Ruby Knight, 2013 Cohort (English)

Voices - 22 September 2014

Ruby is in her final year of the programme, teaching English at Alfriston College. She has a BA in Spanish, with a minor in English, as well as a BSc in Economics and Geography. 

 

Ahakoa he iti,
He Pounamu

Although it is small, it is of great significance


I knew last year would be a challenge when upon walking into one of my classes I saw a group of boys in white shirts at the back of the room with their feet on the desks, chairs kicked back and their only response to my glance being “what?”

Whilst navigating the teacher-student relationship with this group brought a huge range of challenges, it also turned out to be hugely rewarding. At the start of the year one particular boy in the group was determined that he could not do anything and his only response to any question was an instant “I don’t know.” I mention that these boys wore white shirts because they were senior students in a junior English class repeating the year and this particular boy had not gained any of his English credits the previous year.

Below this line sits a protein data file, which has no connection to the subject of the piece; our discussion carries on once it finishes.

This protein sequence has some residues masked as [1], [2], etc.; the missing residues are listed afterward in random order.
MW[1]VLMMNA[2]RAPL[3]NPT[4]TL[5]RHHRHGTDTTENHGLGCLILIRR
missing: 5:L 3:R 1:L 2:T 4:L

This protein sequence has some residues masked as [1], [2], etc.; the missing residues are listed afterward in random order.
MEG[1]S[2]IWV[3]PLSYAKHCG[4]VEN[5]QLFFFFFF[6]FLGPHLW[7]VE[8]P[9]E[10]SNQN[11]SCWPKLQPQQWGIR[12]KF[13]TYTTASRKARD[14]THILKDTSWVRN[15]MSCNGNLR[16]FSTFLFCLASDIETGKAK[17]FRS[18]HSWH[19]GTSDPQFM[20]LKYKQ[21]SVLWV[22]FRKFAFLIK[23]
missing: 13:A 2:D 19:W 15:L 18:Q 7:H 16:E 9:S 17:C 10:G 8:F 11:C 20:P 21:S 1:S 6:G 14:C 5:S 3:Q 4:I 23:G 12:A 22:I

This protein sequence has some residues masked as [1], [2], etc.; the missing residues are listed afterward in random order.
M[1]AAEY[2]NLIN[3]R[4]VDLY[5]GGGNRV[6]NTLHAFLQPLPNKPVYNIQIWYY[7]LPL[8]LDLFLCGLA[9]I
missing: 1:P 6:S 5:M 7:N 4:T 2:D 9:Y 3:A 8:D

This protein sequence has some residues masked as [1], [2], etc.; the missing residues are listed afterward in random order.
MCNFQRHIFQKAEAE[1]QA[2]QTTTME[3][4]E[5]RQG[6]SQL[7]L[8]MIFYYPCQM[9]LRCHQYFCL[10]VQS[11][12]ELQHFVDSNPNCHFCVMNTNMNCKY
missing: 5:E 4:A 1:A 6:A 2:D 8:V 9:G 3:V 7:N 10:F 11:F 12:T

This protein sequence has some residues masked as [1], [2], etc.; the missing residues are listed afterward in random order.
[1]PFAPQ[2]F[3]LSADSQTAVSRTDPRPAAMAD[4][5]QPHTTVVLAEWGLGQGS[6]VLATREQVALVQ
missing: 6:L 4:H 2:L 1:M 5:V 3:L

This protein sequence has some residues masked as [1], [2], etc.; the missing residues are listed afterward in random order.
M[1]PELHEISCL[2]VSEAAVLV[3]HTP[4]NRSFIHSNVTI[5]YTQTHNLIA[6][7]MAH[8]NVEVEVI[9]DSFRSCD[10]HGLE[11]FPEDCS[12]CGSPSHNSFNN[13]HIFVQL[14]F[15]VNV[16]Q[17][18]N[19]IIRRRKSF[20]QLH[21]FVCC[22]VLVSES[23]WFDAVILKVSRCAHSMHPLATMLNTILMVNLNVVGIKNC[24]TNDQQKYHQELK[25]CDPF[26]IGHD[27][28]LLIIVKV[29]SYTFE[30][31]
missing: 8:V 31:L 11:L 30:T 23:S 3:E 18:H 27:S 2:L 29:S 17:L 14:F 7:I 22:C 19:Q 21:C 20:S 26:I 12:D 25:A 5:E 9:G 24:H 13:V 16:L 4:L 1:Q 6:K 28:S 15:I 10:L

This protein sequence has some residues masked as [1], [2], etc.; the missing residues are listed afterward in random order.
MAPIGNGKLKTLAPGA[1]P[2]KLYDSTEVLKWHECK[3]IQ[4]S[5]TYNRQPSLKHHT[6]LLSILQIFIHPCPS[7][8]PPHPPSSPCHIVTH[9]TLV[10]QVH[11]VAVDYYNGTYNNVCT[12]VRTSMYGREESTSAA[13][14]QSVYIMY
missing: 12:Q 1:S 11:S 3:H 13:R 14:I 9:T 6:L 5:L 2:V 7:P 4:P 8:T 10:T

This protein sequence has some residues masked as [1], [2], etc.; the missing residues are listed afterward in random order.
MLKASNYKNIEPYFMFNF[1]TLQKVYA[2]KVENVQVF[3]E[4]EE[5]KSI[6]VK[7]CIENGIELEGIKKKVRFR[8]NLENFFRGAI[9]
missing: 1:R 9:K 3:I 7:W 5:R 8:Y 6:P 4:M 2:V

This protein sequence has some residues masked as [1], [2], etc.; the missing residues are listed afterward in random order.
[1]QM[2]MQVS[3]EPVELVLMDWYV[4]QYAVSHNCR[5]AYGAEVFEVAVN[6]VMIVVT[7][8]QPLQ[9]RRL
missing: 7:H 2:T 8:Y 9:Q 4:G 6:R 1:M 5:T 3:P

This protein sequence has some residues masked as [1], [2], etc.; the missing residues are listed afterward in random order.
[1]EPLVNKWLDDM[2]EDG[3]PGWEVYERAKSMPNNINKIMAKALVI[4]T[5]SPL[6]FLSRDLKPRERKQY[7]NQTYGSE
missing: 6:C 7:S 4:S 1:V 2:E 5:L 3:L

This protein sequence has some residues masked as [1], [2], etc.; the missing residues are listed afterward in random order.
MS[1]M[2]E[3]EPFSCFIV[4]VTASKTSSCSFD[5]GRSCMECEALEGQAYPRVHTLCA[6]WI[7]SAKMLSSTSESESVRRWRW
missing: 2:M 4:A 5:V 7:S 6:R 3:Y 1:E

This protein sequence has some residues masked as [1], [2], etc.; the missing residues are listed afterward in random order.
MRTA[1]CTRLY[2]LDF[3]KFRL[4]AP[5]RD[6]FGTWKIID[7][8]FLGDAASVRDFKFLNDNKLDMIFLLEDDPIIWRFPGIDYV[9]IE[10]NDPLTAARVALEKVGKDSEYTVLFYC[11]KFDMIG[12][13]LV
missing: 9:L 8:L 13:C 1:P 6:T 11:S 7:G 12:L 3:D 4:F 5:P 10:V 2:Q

In the midst of my struggle I decided to pull out the trump card and call his mother. She was amazingly helpful and we built a strong relationship based on a mutual desire to see this boy achieve. By keeping in conversation with both him and his mum, negotiating homework tasks and goals between the three of us, we saw him begin to gain confidence and take small steps towards achieving.

In his first NCEA assessment for the year, after failing his first attempt the previous year, he gained an Excellence and he had never looked so pleased with himself. He shared his work with other teachers and accepted my congratulations in front of the class. From then on, instead of shying away from his learning, he began asking what he could do to improve and he knew that I would not accept his excuses as he had already demonstrated his ability to excel at something he “couldn’t do”.

At the end of the year, he had passed all his assessments and expressed his desire to carry on with English in 2014. In the last week of term I was sitting in my classroom and he poked his head in and said he had something for me. As I approached, he shoved a box of favourites in my direction and mumbled something about him and his mum saying thanks for the year. It was a small gesture but after the weeks and months of worry, frustration, success and satisfaction experienced throughout his learning journey I can truly say,

 

Ahakoa he iti,
He Pounamu

Although it is small, it is of great significance